THE BRONX — The first adult many students encounter each school day is a security guard ordering them to pass through metal detectors.
These guards, known as School Safety Agents, are civilian members of the Police Department trained to make arrests and break up fights (their job description includes “separating and restraining combatants”).
Often, tensions run high between the school system’s more than 5,000 safety agents and the students they monitor.
Christopher Pagan, a sophomore at Mott Hall Bronx High School, considered that friction when he proposed an idea to school and police officials at a meeting last year.
“If you have parents and students actually talk to these [agents] before they’re sent out to their jobs,” Pagan, 16, recalled saying, “it will be awesome.”
This week, Pagan’s plan will spring to life when he — along with other young people, parents and advocates — host workshops for roughly 200 Bronx safety agents during their spring break training sessions.
“The opportunity is amazing,” Pagan said. “They’re actually listening. They actually want to know what you think.”
The safety agent trainings — the first ever to involve parents and students, advocates say — follow a rare series of meetings on school safety between Education Department and NYPD officials and members of the Bronx school community.
The monthly meetings, which began in August, were prompted by protests over police data that showed a high number of in-school summonses and arrests, mostly of black and Latino students.
In the first quarter of this school year, those numbers dropped dramatically, with about half as many arrests and just over a third as many summonses, new data shows.
Still, critics point out, 93 percent of the arrests and summonses are of minority students.
And, Bronx students continue to receive an outsized share of tickets — 58 percent of all in-school summonses from Oct. 1 to Dec. 31 were issued in The Bronx.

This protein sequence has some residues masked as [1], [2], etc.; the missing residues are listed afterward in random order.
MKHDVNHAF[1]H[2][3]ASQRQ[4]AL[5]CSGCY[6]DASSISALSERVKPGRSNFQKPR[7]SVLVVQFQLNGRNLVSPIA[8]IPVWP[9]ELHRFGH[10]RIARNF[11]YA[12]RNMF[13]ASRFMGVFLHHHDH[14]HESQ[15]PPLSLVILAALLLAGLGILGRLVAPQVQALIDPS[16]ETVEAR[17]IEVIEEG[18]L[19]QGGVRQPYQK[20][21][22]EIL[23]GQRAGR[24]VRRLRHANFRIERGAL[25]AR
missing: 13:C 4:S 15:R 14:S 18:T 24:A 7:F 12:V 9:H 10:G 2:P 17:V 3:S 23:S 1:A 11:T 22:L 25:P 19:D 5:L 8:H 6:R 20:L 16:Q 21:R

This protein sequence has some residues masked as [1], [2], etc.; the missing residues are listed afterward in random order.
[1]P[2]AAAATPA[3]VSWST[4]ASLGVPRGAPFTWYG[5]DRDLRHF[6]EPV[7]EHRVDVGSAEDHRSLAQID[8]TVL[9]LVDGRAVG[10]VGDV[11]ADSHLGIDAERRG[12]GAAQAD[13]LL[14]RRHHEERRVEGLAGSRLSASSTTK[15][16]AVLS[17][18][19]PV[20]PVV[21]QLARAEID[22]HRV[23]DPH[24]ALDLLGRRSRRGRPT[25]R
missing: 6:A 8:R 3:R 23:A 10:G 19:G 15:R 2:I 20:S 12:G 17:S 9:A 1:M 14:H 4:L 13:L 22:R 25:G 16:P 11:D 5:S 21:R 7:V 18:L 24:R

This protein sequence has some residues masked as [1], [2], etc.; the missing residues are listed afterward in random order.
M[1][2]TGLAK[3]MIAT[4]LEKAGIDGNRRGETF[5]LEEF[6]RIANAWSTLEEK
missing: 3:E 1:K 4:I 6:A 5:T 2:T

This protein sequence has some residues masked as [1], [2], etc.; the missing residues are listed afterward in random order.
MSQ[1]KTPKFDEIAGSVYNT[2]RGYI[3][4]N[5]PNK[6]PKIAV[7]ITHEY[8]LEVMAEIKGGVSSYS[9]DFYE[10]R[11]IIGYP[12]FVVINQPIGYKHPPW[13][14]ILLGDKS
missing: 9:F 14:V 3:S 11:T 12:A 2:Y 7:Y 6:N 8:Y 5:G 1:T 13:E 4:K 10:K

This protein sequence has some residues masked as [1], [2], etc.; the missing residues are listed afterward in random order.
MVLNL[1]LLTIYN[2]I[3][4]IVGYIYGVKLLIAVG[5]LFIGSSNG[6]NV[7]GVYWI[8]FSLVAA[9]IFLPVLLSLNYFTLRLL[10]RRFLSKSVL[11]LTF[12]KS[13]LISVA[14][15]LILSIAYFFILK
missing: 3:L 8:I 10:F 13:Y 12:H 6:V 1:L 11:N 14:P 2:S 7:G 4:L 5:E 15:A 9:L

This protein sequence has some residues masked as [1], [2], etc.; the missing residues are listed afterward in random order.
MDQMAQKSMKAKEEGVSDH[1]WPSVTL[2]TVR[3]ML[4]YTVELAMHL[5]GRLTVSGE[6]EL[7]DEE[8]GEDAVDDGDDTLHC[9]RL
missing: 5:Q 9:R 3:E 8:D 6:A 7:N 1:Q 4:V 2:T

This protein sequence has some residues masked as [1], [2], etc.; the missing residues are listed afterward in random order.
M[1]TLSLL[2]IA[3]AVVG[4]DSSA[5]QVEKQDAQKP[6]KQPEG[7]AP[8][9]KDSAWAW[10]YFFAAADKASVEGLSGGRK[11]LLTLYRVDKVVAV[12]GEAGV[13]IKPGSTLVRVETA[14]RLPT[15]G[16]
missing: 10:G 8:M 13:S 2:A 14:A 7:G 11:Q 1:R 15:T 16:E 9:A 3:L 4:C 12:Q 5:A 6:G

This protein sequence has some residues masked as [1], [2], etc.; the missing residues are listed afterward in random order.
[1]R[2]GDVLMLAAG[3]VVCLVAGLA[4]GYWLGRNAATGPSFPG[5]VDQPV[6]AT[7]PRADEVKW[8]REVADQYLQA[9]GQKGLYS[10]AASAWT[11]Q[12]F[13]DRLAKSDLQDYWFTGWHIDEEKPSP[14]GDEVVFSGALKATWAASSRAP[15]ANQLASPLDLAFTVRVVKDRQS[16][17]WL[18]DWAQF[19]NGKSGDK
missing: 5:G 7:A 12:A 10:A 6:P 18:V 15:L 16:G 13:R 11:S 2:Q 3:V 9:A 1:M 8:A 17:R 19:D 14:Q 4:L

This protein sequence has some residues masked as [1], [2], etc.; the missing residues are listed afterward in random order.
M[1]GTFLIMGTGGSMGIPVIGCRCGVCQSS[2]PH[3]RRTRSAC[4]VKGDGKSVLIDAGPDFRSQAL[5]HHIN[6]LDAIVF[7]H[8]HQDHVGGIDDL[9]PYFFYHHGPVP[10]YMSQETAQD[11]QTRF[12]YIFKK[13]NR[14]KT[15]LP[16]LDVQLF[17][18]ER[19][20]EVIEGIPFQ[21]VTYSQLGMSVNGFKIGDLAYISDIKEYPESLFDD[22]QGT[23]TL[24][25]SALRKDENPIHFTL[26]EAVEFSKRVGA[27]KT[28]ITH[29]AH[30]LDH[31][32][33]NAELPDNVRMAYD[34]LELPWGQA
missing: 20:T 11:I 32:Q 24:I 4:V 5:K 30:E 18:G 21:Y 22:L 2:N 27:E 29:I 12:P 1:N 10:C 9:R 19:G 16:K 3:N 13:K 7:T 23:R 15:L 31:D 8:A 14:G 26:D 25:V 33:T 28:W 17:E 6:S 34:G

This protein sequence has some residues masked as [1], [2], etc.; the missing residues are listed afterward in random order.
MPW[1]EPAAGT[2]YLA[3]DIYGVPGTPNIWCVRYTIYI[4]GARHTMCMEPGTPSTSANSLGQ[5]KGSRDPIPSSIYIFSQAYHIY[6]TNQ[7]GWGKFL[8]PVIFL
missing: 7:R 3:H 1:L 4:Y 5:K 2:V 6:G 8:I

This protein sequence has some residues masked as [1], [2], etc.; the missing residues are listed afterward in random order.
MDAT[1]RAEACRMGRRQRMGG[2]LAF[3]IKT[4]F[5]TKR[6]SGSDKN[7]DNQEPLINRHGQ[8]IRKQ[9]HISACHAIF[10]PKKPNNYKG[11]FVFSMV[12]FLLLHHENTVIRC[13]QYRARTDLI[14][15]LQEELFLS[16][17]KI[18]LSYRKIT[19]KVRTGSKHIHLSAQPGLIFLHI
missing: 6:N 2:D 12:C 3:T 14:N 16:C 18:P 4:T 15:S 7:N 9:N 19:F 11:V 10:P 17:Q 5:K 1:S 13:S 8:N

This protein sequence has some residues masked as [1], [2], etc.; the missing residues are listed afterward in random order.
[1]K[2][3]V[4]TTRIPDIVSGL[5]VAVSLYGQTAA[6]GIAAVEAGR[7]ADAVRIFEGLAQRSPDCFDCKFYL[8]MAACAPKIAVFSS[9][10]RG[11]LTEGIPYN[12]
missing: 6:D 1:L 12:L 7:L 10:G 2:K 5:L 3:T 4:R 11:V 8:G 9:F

The Bronx School Justice Working Group, the coalition that formed during the monthly meetings, will discuss those numbers during the safety agent trainings this week, organizers say.
They will also describe a popular agent at a Bronx middle school who is known to be firm but respectful with students.
And they will detail the long life of a student ticket or arrest — missed school, court dates, fines, jail time — and how this can feed a “school-to-prison pipeline” that funnels students from the education to the criminal justice system, organizers said.
“It’s powerful to see the consequences of the choices you make as an adult when you interact with kids,” said Jaime Koppel, one of the trainers.
On Tuesday, the first day of the workshops, agents listed on a white board who they are and are not, organizers said.
The agents said they are security, counselors, mentors and people. They are not police officers, babysitters, parents or “home girls,” they said.
Pagan, who will lead a Thursday workshop, said such reflections can be eye-opening for students and safety agents alike.
“Not all [agents] are hostile — some actually want what’s best for you,” he said. “And maybe they’ll see not all teenagers are that bad.”